Nearly four decades after forming in Toronto, Rush has made the cover of Rolling Stone.

The progressive rock trio, comprising frontman Geddy Lee, drummer Neil Peart and guitarist Alex Lifeson, can be seen mugging for photographer Peggy Sirota's lens on the July 2 cover of the music magazine.

Rush

The Rush members smile on the July 2 issue cover of Rolling Stone. (Peggy Sirota/Rolling Stone)

The feature, written by Brian Hiatt and titled "Twilight of the Geek Gods," hits newsstands on Friday. 

Recognition delayed

Rush broke onto the scene in 1974 with its self-titled debut album and won legions of loyal fans with a unique and evolving sound, which sometimes included sci-fi synthesizer anthems and dramatic guitar solos. 

Some of the group's most-loved hits include 1975's Fly by Night​, Closer to the Heart (1977) and Red Barchetta (1981).

With sales of more than 40 million albums worldwide, Rush has 14 platinum records under its belt and 24 gold records.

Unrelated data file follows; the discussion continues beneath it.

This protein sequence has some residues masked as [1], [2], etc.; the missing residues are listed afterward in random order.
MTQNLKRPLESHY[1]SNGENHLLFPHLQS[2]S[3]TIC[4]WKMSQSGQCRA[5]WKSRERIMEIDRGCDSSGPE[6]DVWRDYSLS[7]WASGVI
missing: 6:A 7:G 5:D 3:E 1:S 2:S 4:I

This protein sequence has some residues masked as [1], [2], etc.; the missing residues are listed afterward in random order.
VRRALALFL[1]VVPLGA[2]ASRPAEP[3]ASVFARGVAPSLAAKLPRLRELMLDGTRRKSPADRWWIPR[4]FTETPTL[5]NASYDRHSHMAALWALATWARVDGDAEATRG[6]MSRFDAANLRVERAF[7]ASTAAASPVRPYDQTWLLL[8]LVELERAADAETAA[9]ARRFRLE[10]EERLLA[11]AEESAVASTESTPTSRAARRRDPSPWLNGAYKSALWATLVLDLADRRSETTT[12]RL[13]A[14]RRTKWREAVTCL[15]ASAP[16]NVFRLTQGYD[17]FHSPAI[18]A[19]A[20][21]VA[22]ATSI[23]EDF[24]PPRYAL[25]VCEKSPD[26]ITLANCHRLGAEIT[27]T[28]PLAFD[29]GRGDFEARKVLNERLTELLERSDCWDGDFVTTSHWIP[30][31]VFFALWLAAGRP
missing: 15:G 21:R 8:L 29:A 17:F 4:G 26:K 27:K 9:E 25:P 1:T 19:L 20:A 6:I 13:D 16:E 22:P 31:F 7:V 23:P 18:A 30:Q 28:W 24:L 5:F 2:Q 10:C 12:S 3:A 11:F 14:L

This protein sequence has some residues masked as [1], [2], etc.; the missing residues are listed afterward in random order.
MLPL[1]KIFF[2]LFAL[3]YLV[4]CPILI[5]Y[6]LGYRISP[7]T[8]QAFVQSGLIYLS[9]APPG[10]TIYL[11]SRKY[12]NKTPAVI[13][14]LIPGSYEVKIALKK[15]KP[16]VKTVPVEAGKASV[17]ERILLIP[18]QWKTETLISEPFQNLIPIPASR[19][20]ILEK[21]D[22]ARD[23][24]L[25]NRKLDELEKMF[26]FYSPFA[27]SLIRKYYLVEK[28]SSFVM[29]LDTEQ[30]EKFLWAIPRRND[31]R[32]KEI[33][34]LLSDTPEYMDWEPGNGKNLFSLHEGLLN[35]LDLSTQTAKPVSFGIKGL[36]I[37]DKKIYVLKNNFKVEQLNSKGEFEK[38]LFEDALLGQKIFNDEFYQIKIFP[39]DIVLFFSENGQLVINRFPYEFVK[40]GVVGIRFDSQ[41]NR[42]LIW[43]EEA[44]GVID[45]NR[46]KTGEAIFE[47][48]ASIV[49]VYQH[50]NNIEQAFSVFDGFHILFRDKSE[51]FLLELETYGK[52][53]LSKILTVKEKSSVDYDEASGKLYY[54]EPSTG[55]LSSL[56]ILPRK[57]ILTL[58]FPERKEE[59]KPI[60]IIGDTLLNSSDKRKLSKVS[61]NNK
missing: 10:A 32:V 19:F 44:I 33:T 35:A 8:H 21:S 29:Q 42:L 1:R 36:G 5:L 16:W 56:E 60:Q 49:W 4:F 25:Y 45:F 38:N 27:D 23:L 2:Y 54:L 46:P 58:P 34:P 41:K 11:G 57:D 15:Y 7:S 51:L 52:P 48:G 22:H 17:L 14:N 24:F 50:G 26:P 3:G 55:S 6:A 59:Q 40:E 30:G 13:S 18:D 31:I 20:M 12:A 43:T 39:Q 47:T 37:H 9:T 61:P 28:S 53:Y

But the band has had trouble finding play on mainstream radio and industry recognition, despite record sales and adoring fans (Rush played to over 60,000 fans in Sao Paolo in 2002).

The band was finally inducted into the Rock and Roll Hall of Fame in 2013, nine years after it was recognized by the Canadian Music Hall of Fame.

Rush's last album, 2012's Clockwork Angels, debuted and peaked at No. 2 in the U.S. on the Billboard 200 chart.

Last tour?

Lee, Peart and Lifeson are currently on Rush's 40th anniversary tour, which could be the last time fans can see them perform together live.

"It's most likely our last tour," Lee told Rolling Stone. "I couldn't put it any more accurately. I can't say for sure. But it doesn't mean we don't want to work together still, it doesn't mean we won't do another creative project, and I've got ideas for shows we could do that don't involve a tour."

The current tour, which kicked off in May, will see Rush play hometown Toronto on June 17 and 19 before heading to: 

  • Montreal on June 21.
  • Calgary on July 15.
  • Vancouver on July 17.

Fans can read the Rolling Stone interview on Tuesday morning when the magazine posts it online.